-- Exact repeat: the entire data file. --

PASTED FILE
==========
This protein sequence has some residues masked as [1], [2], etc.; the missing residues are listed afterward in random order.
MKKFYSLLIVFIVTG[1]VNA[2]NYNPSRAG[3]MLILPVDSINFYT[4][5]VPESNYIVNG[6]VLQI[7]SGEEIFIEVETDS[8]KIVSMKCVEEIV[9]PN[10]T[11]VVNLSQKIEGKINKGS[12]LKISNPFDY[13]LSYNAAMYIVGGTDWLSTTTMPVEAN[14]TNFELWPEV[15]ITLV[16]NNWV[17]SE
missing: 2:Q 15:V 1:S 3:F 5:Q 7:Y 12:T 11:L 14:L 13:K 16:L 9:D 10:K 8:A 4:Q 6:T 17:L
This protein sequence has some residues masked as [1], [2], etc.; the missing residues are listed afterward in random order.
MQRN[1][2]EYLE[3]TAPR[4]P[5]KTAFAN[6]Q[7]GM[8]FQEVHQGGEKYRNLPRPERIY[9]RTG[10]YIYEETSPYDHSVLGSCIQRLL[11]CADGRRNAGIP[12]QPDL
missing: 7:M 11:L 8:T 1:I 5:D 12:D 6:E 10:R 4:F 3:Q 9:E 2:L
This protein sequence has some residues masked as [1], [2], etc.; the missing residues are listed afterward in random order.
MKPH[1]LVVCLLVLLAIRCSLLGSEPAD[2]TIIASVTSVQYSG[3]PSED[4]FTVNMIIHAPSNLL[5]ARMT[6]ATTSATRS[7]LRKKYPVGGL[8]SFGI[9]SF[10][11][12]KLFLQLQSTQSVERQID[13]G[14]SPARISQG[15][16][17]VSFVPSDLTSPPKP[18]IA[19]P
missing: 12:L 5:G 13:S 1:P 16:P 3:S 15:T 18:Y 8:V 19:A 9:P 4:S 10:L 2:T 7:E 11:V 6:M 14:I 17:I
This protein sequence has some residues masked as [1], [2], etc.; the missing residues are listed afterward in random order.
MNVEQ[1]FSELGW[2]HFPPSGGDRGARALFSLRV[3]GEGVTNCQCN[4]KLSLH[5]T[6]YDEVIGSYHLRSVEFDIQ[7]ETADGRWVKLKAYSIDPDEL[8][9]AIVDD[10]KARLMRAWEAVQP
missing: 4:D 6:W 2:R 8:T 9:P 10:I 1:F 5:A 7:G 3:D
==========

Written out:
This protein sequence has some residues masked as [1], [2], etc.; the missing residues are listed afterward in random order.
MKKFYSLLIVFIVTG[1]VNA[2]NYNPSRAG[3]MLILPVDSINFYT[4][5]VPESNYIVNG[6]VLQI[7]SGEEIFIEVETDS[8]KIVSMKCVEEIV[9]PN[10]T[11]VVNLSQKIEGKINKGS[12]LKISNPFDY[13]LSYNAAMYIVGGTDWLSTTTMPVEAN[14]TNFELWPEV[15]ITLV[16]NNWV[17]SE
missing: 2:Q 15:V 1:S 3:F 5:Q 7:Y 12:T 11:L 14:L 13:K 16:L 9:D 10:K 8:A 4:Q 6:T 17:L
This protein sequence has some residues masked as [1], [2], etc.; the missing residues are listed afterward in random order.
MQRN[1][2]EYLE[3]TAPR[4]P[5]KTAFAN[6]Q[7]GM[8]FQEVHQGGEKYRNLPRPERIY[9]RTG[10]YIYEETSPYDHSVLGSCIQRLL[11]CADGRRNAGIP[12]QPDL
missing: 7:M 11:L 8:T 1:I 5:D 12:D 6:E 10:R 4:F 3:Q 9:E 2:L
This protein sequence has some residues masked as [1], [2], etc.; the missing residues are listed afterward in random order.
MKPH[1]LVVCLLVLLAIRCSLLGSEPAD[2]TIIASVTSVQYSG[3]PSED[4]FTVNMIIHAPSNLL[5]ARMT[6]ATTSATRS[7]LRKKYPVGGL[8]SFGI[9]SF[10][11][12]KLFLQLQSTQSVERQID[13]G[14]SPARISQG[15][16][17]VSFVPSDLTSPPKP[18]IA[19]P
missing: 12:L 5:G 13:S 1:P 16:P 3:S 15:T 18:Y 8:V 19:A 9:P 4:S 10:L 2:T 7:E 11:V 6:M 14:I 17:I
This protein sequence has some residues masked as [1], [2], etc.; the missing residues are listed afterward in random order.
MNVEQ[1]FSELGW[2]HFPPSGGDRGARALFSLRV[3]GEGVTNCQCN[4]KLSLH[5]T[6]YDEVIGSYHLRSVEFDIQ[7]ETADGRWVKLKAYSIDPDEL[8][9]AIVDD[10]KARLMRAWEAVQP
missing: 4:D 6:W 2:R 8:T 9:P 10:I 1:F 5:A 7:G 3:D